Yes, that tree will probably be uprooted too. But each tree you plant will have its roots deeper and its trunk stronger than the time before. Likewise, your focus becomes stronger each time you return to the present moment.
In this sense, mental noise is actually a good thing. It is an opportunity for you to become aware of and strengthen your presence.
Presence is One Simple Choice
More than likely, all this is hard for you right now. All those concepts, techniques, and teachings you learned are complicating things so much that they don’t help you anymore. Worse, they make you even more stressed.
If you really want a quiet mind, you have to throw all these concepts away, at least for the time being. Instead, start making everything in your life practice. Learn not to judge yourself. Learn to be okay with whatever happens and relax.
You may not be able to do this at first, but it will happen. And when it happens, you will feel a click in your brain. On the outside, you will still be you. But on the inside, you will be overflowing with tranquility.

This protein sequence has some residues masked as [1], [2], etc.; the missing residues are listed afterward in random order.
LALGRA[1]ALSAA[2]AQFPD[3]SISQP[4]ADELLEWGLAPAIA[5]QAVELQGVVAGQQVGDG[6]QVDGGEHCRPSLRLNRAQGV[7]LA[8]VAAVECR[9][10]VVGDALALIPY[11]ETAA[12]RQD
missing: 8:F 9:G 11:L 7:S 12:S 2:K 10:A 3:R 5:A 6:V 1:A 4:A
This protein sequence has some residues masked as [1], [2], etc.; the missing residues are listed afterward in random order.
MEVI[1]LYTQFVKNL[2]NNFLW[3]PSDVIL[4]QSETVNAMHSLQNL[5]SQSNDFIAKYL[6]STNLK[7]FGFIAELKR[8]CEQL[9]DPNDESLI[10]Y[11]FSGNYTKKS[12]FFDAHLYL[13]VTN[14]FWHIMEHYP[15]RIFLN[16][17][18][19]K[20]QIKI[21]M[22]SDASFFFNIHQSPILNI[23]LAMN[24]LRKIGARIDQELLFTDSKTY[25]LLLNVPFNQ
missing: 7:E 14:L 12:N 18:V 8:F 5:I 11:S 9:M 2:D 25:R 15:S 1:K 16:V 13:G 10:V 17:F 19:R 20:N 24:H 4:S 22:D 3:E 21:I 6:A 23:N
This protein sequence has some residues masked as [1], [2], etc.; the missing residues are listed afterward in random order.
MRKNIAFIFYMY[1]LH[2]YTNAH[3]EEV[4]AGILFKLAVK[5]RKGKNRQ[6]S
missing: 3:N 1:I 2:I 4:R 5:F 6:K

This is not because you have silenced your mind. Not because you have banished all your negative thoughts. Not because you have mastered a lot of techniques.
It is because you are okay with whatever happens. You are okay with negative thoughts. You are okay with a noisy mind. You are okay with interruptions and distractions. And when you are okay with whatever happens, you don’t hang on to them. In other words, you learn to let things go.
Until then? Change the way you see your thoughts and change the way you deal with them. All it takes is a little commitment and practice. This is your first step. One simple choice.
And soon, you will have the inner peace you have always dreamed of.
By Blon Lee
Blon Lee is a Chinese Buddhist who helps people transform suffering into joy with Buddhist wisdom. Download his free guide: Buddhist Meditation Ultimate Guide: A Step-By-Step Guide to Finding True Inner Peace.